(MILITARY TIMES) CONTINGENCY OPERATING BASE ADDER, Iraq — The Army is weighing whether to prosecute two soldiers charged with maltreatment and cruelty of their troops, including a soldier who committed suicide just four days after joining the unit in Iraq.
Ten soldiers testified over the weekend that Staff Sgt. Bob Clements and Sgt. Enoch Chatman regularly punished them with verbal abuse and grueling exercise. The soldiers also described how Pvt. Keiffer Wilhelm, 19, of Plymouth, Ohio, was hazed and treated roughly by Chatman and Clements before the private killed himself Aug. 4.
The two days of testimony were part of an Article 32 hearing, a military equivalent of a grand jury, to determine whether there is enough evidence for a court-martial. Maj. Gen. Richard Nash, the top U.S. commander in southern Iraq, should decide in a few weeks.
The investigation against the unit’s leaders was launched in August after Wilhelm’s suicide. The army has not accused Clements and Chatman of directly causing Wilhelm’s death. But the prosecution, headed by Capt. Matthew Grady, attempted to show that the two non-commissioned officers had established a pattern of cruelty and mistreatment of the platoon’s soldiers that culminated with the abuse of Wilhelm.
If convicted, Clements, 29, of Eastland, Texas, would face up to 25 years in prison, while Chatman 30, of West Covina, Calif., could get up to 10 years.
Lawyers for both men said their clients are innocent and painted them as tough disciplinarians who pushed their soldiers to be their best while maintaining Army standards.
Soldiers from the unit, part of the 2nd Squadron, 13th Cavalry Regiment, said the harassment of Wilhelm began as soon as he arrived at a small outpost in Maysan province in southern Iraq. They said Wilhelm was ridiculed for being overweight and was mocked because he was trained to fire mortars but was sent to a platoon of mostly scouts.
Sgt. Branan Lawrence testified that Chatman and Clements told him even before Wilhelm arrived: “We got a new guy. Don’t go easy on him.”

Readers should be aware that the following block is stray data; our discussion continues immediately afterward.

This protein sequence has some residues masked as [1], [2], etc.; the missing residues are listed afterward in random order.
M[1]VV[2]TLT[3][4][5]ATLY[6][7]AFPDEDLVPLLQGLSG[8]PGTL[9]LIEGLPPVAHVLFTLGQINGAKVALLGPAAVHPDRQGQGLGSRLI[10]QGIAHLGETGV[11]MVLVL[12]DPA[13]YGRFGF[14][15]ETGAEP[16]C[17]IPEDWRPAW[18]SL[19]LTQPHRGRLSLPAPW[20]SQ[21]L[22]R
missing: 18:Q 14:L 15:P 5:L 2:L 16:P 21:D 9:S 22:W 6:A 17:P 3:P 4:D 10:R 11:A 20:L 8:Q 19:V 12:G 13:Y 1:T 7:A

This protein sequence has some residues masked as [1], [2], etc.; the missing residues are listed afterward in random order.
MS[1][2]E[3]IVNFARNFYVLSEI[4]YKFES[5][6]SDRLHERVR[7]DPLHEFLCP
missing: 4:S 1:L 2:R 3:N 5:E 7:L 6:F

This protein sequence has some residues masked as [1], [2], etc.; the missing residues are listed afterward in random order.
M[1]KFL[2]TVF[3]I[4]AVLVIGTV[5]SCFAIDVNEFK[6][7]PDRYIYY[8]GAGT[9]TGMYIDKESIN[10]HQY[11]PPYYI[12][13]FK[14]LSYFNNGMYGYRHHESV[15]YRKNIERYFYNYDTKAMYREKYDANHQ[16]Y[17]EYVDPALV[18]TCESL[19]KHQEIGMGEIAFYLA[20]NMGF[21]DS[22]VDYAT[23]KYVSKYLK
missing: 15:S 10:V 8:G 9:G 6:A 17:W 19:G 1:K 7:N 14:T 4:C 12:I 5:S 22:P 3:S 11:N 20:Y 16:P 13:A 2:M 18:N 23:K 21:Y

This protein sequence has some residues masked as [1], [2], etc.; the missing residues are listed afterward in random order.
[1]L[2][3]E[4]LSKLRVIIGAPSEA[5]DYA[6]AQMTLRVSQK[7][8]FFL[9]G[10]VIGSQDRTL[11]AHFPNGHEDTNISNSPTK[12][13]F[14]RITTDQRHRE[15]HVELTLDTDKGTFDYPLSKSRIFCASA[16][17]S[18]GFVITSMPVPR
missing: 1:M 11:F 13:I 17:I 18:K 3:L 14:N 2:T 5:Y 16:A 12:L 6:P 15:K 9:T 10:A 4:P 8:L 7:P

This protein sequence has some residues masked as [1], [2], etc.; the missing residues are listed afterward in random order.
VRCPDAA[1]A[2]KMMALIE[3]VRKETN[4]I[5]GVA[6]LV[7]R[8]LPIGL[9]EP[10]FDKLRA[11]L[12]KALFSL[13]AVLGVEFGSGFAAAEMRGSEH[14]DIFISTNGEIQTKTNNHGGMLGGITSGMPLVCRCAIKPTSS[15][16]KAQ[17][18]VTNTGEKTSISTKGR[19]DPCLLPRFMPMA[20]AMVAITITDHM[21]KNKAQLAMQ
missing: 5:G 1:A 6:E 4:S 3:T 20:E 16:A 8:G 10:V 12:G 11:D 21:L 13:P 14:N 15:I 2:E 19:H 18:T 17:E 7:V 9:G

Soon after arriving, Wilhelm was “smoked” — the term soldiers use to describe grueling exercises ordered for infractions — because he addressed Chatman while not standing at attention, Lawrence said.
Wilhelm underwent several other smoke sessions, including one that lasted about three hours after he apparently failed to keep his weapon on safe while inside the camp, Sgt. Stephen Ruth said.
Ruth said he made Wilhelm do several minutes of exercise before Clements took over and intensified the exercises. At a certain point, Ruth said, he became concerned that Clements was being too harsh.
“I knew what it was like to be smoked by [Staff] Sgt. Clements,” said Ruth, who also had been punished by Clements. “I tapped Sgt. Clements on the arm and said I’ll take over. He turned around and said he’d handle it.”
The next day, Wilhelm appeared exhausted and said he was scared to go near the platoon’s living quarters because he might run into Clements and Chatman and get into more trouble, Pfc. Justin Baum testified. One day later, Wilhelm was found dead from a self-inflicted gunshot wound.
Another soldier, Spc. Matthew Buchwitz, said he collapsed from dehydration after Clements made him go through a grueling smoke session in June. The unit’s combat medic, Sgt. James Thompson, said he warned Clements about his methods after that incident.
“I told him in no way did I want to tell him how to discipline his soldier or run his platoon, but … I just couldn’t have that anymore because it was dangerous,” Thompson testified. “He didn’t take my advice and said he would do as he saw fit.”
Spc. Timothy Park said he was forced into a two-hour smoke session with Clements months earlier after lying about shaving.
During cross-examination, Capt. Sandra Paul, one of Clements’ lawyers, noted the sergeant helped Park register his vehicle at the unit’s home base at Fort Bliss in Texas, and tried to improve the soldier’s self-esteem.
“Didn’t he teach you how to walk tall with your chest out?” Paul asked. Park acknowledged that was true, but said it was only because he feared Clements would punish him if he didn’t.
Another soldier is awaiting a preliminary hearing in the case: Spc. Jarrett Taylor, 23, of Edmond, Okla., who faces lesser charges.